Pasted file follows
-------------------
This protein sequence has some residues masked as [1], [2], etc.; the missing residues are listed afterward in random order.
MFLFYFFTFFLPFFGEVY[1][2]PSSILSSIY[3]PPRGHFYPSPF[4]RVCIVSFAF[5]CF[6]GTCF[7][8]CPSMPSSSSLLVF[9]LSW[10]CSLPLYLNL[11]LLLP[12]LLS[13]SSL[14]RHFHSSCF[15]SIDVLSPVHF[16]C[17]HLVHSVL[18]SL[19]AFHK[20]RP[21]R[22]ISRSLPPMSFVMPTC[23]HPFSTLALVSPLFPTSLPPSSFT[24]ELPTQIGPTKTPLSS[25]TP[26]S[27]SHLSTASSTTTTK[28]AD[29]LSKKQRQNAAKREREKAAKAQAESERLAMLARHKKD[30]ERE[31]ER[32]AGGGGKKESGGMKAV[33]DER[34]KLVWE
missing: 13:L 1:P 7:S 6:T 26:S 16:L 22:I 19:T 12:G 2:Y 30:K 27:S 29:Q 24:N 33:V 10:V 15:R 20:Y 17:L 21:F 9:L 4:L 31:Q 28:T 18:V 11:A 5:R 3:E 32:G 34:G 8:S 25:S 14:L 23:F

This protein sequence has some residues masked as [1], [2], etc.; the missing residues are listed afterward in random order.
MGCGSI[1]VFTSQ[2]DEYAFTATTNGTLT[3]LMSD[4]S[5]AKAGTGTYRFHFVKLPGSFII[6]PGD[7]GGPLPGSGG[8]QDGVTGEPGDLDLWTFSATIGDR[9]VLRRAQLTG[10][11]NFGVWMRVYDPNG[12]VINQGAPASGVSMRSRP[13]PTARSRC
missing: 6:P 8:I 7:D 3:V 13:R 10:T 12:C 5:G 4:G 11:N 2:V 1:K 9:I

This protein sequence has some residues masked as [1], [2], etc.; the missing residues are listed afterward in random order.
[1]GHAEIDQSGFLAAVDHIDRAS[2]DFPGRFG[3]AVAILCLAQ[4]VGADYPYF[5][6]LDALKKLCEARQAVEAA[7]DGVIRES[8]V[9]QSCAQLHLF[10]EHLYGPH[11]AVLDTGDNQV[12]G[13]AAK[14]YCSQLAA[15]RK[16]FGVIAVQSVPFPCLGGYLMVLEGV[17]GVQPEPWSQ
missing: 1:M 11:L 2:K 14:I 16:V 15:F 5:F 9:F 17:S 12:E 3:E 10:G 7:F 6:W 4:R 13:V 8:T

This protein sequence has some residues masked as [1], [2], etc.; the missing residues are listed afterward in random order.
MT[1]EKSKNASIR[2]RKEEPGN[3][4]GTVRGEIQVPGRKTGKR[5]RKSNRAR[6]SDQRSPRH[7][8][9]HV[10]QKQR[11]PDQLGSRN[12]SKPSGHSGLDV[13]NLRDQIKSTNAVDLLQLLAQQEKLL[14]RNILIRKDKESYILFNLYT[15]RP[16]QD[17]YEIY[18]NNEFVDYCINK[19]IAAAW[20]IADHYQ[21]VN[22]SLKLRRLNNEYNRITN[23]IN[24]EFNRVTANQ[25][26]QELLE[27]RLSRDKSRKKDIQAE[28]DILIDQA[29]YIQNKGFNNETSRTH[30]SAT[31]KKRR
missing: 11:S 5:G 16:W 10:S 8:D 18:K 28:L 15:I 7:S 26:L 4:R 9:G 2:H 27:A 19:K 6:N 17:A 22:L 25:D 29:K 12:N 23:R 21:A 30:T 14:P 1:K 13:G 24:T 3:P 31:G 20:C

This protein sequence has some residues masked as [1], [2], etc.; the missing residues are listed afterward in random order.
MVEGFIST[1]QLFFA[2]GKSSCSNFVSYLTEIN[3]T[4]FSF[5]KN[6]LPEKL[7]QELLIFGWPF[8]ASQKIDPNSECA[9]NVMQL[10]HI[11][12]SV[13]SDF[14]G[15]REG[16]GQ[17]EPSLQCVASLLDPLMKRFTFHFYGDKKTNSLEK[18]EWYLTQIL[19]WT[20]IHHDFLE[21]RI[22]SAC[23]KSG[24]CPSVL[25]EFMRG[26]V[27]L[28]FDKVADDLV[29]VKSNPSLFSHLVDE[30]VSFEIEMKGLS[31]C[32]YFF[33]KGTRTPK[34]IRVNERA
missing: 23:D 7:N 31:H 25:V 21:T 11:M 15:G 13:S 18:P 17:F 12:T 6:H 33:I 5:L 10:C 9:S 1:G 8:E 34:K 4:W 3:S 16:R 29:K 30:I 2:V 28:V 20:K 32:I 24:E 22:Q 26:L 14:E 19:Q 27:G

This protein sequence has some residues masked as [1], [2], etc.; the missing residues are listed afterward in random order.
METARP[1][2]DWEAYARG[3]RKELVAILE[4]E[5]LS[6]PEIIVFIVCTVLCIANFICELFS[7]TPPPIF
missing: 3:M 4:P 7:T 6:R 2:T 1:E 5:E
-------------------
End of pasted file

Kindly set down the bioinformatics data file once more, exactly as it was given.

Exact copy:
This protein sequence has some residues masked as [1], [2], etc.; the missing residues are listed afterward in random order.
MFLFYFFTFFLPFFGEVY[1][2]PSSILSSIY[3]PPRGHFYPSPF[4]RVCIVSFAF[5]CF[6]GTCF[7][8]CPSMPSSSSLLVF[9]LSW[10]CSLPLYLNL[11]LLLP[12]LLS[13]SSL[14]RHFHSSCF[15]SIDVLSPVHF[16]C[17]HLVHSVL[18]SL[19]AFHK[20]RP[21]R[22]ISRSLPPMSFVMPTC[23]HPFSTLALVSPLFPTSLPPSSFT[24]ELPTQIGPTKTPLSS[25]TP[26]S[27]SHLSTASSTTTTK[28]AD[29]LSKKQRQNAAKREREKAAKAQAESERLAMLARHKKD[30]ERE[31]ER[32]AGGGGKKESGGMKAV[33]DER[34]KLVWE
missing: 13:L 1:P 7:S 6:T 26:S 16:L 22:I 19:T 12:G 2:Y 30:K 27:S 29:Q 24:N 33:V 10:V 15:R 20:Y 17:L 21:F 9:L 4:L 31:Q 28:T 18:V 11:A 5:R 3:E 32:G 34:G 8:S 25:S 14:L 23:F

This protein sequence has some residues masked as [1], [2], etc.; the missing residues are listed afterward in random order.
MGCGSI[1]VFTSQ[2]DEYAFTATTNGTLT[3]LMSD[4]S[5]AKAGTGTYRFHFVKLPGSFII[6]PGD[7]GGPLPGSGG[8]QDGVTGEPGDLDLWTFSATIGDR[9]VLRRAQLTG[10][11]NFGVWMRVYDPNG[12]VINQGAPASGVSMRSRP[13]PTARSRC
missing: 6:P 8:I 7:D 3:V 13:R 10:T 12:C 5:G 4:G 11:N 2:V 1:K 9:I

This protein sequence has some residues masked as [1], [2], etc.; the missing residues are listed afterward in random order.
[1]GHAEIDQSGFLAAVDHIDRAS[2]DFPGRFG[3]AVAILCLAQ[4]VGADYPYF[5][6]LDALKKLCEARQAVEAA[7]DGVIRES[8]V[9]QSCAQLHLF[10]EHLYGPH[11]AVLDTGDNQV[12]G[13]AAK[14]YCSQLAA[15]RK[16]FGVIAVQSVPFPCLGGYLMVLEGV[17]GVQPEPWSQ
missing: 1:M 11:L 2:K 14:I 16:V 15:F 5:F 9:F 17:S 12:E 3:E 10:G 7:F 6:W 4:R 13:V 8:T

This protein sequence has some residues masked as [1], [2], etc.; the missing residues are listed afterward in random order.
MT[1]EKSKNASIR[2]RKEEPGN[3][4]GTVRGEIQVPGRKTGKR[5]RKSNRAR[6]SDQRSPRH[7][8][9]HV[10]QKQR[11]PDQLGSRN[12]SKPSGHSGLDV[13]NLRDQIKSTNAVDLLQLLAQQEKLL[14]RNILIRKDKESYILFNLYT[15]RP[16]QD[17]YEIY[18]NNEFVDYCINK[19]IAAAW[20]IADHYQ[21]VN[22]SLKLRRLNNEYNRITN[23]IN[24]EFNRVTANQ[25][26]QELLE[27]RLSRDKSRKKDIQAE[28]DILIDQA[29]YIQNKGFNNETSRTH[30]SAT[31]KKRR
missing: 11:S 5:G 16:W 10:S 8:D 18:K 28:L 15:I 7:S 26:L 4:R 9:G 2:H 27:A 19:K 6:N 17:A 22:L 25:D 29:K 12:N 23:R 21:A 30:T 14:P 1:K 13:G 24:T 3:P 31:G 20:C

This protein sequence has some residues masked as [1], [2], etc.; the missing residues are listed afterward in random order.
MVEGFIST[1]QLFFA[2]GKSSCSNFVSYLTEIN[3]T[4]FSF[5]KN[6]LPEKL[7]QELLIFGWPF[8]ASQKIDPNSECA[9]NVMQL[10]HI[11][12]SV[13]SDF[14]G[15]REG[16]GQ[17]EPSLQCVASLLDPLMKRFTFHFYGDKKTNSLEK[18]EWYLTQIL[19]WT[20]IHHDFLE[21]RI[22]SAC[23]KSG[24]CPSVL[25]EFMRG[26]V[27]L[28]FDKVADDLV[29]VKSNPSLFSHLVDE[30]VSFEIEMKGLS[31]C[32]YFF[33]KGTRTPK[34]IRVNERA
missing: 23:D 7:N 31:H 25:V 21:T 11:M 15:G 13:S 18:P 17:F 12:T 6:H 33:I 5:L 10:C 9:S 1:G 8:E 34:K 4:W 3:S 16:R 29:K 30:I 2:V 28:V 20:K 32:I 24:E 22:Q 26:L 14:E 19:Q 27:G

This protein sequence has some residues masked as [1], [2], etc.; the missing residues are listed afterward in random order.
METARP[1][2]DWEAYARG[3]RKELVAILE[4]E[5]LS[6]PEIIVFIVCTVLCIANFICELFS[7]TPPPIF
missing: 3:M 4:P 7:T 6:R 2:T 1:E 5:E